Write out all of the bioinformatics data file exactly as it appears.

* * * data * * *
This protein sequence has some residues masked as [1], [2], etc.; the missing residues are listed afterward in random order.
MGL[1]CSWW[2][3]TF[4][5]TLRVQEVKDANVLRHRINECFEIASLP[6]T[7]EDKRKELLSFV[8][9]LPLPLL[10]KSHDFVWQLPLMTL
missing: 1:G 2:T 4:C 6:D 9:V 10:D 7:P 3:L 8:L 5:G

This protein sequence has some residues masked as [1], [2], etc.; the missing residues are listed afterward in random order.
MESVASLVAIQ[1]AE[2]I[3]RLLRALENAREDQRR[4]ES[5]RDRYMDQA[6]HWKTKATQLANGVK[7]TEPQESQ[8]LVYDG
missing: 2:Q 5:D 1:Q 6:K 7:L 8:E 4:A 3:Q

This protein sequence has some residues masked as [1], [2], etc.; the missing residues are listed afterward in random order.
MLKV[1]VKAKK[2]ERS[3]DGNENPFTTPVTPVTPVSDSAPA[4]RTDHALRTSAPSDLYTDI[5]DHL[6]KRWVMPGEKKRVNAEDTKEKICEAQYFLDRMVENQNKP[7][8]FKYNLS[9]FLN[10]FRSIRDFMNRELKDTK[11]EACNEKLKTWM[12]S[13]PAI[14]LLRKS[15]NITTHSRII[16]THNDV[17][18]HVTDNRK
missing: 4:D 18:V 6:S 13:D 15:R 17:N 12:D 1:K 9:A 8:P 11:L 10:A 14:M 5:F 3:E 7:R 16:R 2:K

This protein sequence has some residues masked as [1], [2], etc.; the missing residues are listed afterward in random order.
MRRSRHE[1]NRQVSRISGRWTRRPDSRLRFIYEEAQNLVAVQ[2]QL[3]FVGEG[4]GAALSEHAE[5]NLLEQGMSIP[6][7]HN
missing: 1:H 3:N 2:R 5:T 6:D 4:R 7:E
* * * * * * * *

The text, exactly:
This protein sequence has some residues masked as [1], [2], etc.; the missing residues are listed afterward in random order.
MGL[1]CSWW[2][3]TF[4][5]TLRVQEVKDANVLRHRINECFEIASLP[6]T[7]EDKRKELLSFV[8][9]LPLPLL[10]KSHDFVWQLPLMTL
missing: 1:G 2:T 4:C 6:D 9:V 10:D 7:P 3:L 8:L 5:G

This protein sequence has some residues masked as [1], [2], etc.; the missing residues are listed afterward in random order.
MESVASLVAIQ[1]AE[2]I[3]RLLRALENAREDQRR[4]ES[5]RDRYMDQA[6]HWKTKATQLANGVK[7]TEPQESQ[8]LVYDG
missing: 2:Q 5:D 1:Q 6:K 7:L 8:E 4:A 3:Q

This protein sequence has some residues masked as [1], [2], etc.; the missing residues are listed afterward in random order.
MLKV[1]VKAKK[2]ERS[3]DGNENPFTTPVTPVTPVSDSAPA[4]RTDHALRTSAPSDLYTDI[5]DHL[6]KRWVMPGEKKRVNAEDTKEKICEAQYFLDRMVENQNKP[7][8]FKYNLS[9]FLN[10]FRSIRDFMNRELKDTK[11]EACNEKLKTWM[12]S[13]PAI[14]LLRKS[15]NITTHSRII[16]THNDV[17][18]HVTDNRK
missing: 4:D 18:V 6:S 13:D 15:R 17:N 12:D 1:K 9:A 8:P 11:L 10:A 14:M 5:F 3:E 7:R 16:R 2:K

This protein sequence has some residues masked as [1], [2], etc.; the missing residues are listed afterward in random order.
MRRSRHE[1]NRQVSRISGRWTRRPDSRLRFIYEEAQNLVAVQ[2]QL[3]FVGEG[4]GAALSEHAE[5]NLLEQGMSIP[6][7]HN
missing: 1:H 3:N 2:R 5:T 6:D 4:R 7:E